Polish EAW Case - 'Nuclear Bomb' for EU legal structure


#1

irishtimes.com/news/crime-a … -1.3424625

Hard to gauge whether this is an attack by proxy (via the Irish Judicial system) by the EU on Poland or whether its a genuine case of the principles governing the supposed increase in cooperation and trust amongst member states unravelling.

Donald Tusk was in Dublin a few days ago. Around the same time his party (the opposition) an opinion poll stated that his party was lagging massively behind the Government party who enjoys huge support from the Polish electorate.

The world is quite clearly changing by the day and by the looks of things the EU (at least in its current form and with its current mission) may not last a whole lot longer.


#2

irishtimes.com/opinion/is-p … -1.3427207

Unfortunately for the likes of the IT, it seems to be the case that when Governments actually implement the will of the majority of the people ie when ‘democracy’ actually occurs, the results tend not to reflect the agenda of the mainstream liberal establishment that holds sway in most of western Europe.

The reality appears to be that the Polish Government enjoys levels of support that your average mainstream western European political party can only dream of. Why is that I wonder?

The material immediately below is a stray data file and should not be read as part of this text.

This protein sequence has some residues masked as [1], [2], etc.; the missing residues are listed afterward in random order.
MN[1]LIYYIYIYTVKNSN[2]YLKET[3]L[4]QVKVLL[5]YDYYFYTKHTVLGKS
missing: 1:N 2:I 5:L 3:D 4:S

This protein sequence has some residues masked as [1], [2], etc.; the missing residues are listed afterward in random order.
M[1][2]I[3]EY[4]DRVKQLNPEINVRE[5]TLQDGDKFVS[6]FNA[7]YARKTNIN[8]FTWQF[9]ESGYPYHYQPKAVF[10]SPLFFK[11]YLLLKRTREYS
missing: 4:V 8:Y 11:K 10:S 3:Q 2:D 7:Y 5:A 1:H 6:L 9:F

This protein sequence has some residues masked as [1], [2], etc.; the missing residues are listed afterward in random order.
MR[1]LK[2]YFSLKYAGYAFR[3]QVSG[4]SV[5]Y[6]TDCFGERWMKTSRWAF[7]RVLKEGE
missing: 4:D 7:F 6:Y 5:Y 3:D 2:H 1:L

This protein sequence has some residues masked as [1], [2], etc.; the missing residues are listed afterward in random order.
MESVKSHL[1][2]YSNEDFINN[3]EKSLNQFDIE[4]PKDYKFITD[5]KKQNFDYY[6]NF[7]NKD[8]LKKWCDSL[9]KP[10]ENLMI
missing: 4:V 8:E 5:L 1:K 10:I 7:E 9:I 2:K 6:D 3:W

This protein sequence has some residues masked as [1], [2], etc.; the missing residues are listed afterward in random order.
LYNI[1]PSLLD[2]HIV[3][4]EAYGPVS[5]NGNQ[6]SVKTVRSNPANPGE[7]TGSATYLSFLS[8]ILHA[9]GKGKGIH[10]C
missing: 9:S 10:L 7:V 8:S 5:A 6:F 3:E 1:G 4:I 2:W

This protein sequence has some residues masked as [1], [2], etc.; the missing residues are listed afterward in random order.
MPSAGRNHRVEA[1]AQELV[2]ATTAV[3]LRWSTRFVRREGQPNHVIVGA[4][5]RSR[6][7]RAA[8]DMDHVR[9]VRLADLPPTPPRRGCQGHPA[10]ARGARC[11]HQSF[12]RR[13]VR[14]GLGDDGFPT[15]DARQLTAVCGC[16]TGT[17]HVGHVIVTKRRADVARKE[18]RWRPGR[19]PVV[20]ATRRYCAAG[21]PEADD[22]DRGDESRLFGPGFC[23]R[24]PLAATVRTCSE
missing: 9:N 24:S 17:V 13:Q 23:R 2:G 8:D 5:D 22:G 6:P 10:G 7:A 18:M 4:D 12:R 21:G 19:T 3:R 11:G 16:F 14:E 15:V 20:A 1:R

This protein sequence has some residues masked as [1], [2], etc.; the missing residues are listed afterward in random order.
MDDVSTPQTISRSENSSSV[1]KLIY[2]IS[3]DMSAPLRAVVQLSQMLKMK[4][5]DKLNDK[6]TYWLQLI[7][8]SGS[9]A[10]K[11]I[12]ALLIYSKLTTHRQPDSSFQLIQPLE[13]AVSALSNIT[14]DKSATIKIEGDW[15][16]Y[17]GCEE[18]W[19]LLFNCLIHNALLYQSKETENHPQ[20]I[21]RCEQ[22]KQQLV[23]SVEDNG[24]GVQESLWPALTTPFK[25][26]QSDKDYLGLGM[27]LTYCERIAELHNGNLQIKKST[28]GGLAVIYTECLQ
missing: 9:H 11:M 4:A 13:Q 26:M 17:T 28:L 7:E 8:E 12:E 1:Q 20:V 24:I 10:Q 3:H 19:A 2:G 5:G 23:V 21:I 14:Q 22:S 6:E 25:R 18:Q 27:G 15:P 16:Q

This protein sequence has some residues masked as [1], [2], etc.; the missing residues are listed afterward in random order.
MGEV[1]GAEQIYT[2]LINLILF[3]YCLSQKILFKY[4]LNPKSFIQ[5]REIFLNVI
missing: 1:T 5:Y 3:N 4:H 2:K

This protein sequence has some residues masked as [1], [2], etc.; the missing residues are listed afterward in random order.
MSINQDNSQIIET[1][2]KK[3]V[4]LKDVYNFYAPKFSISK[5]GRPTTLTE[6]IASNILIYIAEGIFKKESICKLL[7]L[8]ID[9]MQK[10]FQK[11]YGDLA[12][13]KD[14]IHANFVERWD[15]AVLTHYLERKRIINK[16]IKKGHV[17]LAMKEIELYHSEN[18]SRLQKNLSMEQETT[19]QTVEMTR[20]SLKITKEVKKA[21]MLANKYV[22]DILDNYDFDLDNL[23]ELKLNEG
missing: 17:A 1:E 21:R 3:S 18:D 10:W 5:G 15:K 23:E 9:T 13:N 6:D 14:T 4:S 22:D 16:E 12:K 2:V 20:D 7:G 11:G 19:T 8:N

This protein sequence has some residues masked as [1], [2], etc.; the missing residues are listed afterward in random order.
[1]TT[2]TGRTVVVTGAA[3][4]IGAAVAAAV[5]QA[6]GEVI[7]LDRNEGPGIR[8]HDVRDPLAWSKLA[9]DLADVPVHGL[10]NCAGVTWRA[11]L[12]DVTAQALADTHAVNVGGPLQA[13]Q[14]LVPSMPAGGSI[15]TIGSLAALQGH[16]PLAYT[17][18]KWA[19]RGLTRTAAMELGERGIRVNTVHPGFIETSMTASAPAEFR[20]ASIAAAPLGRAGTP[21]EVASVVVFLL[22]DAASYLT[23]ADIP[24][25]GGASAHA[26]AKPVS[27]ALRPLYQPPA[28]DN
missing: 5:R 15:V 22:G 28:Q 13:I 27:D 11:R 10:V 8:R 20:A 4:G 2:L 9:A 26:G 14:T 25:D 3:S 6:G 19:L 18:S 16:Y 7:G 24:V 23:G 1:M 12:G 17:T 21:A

#3

Perhaps because a lot of the people who would have voted for the opposition have emigrated?


#4

Support for EU membership is also very strong there too.

Probably because of its history of being road kill between east and west there’s probably a instinct to play all sides, although like the way UK is lunging into a Russian confrontation to escape Brexit it’s as likely that Polish judicial independence will be upheld in the interest of staying in the camp opposing Russia.


#5

It looks like the Polish Government is ignoring / breaking their own constitutional laws. There is I guess no argument to be made against a people democratically electing to abandon democracy (maybe there is?) but it at least need to be within the legal framework, i.e. change the constitution.
However, I think even doing that would mean leaving the EU as EU laws rely on democratic principles being the baseline for all member states.

This is the argument that is made by the (EU) courts - that whatever laws are being introduced are not conforming with the Polish constitution, and that these appointments are therefore not valid.
At least that’s my understanding.

As for the “levels of support” - democracy is hard, as you probably well aware.


#6

It would help if they spelled it out to people what these Polish laws are. The only thing a layman would have heard about recently are the laws concerning Poland’s participation in the Holocaust. Much of the genocide occurring on ‘Polish’ land. Touchy, touchy stuff, if this is the issue, you may ask what are the Irish courts doing getting involved.


#7

Working at the bidding of our European Masters as usual


#8

Usual ignorance of the justice system on display.


#9

For clarity, a “display” in the thread or the courts? BD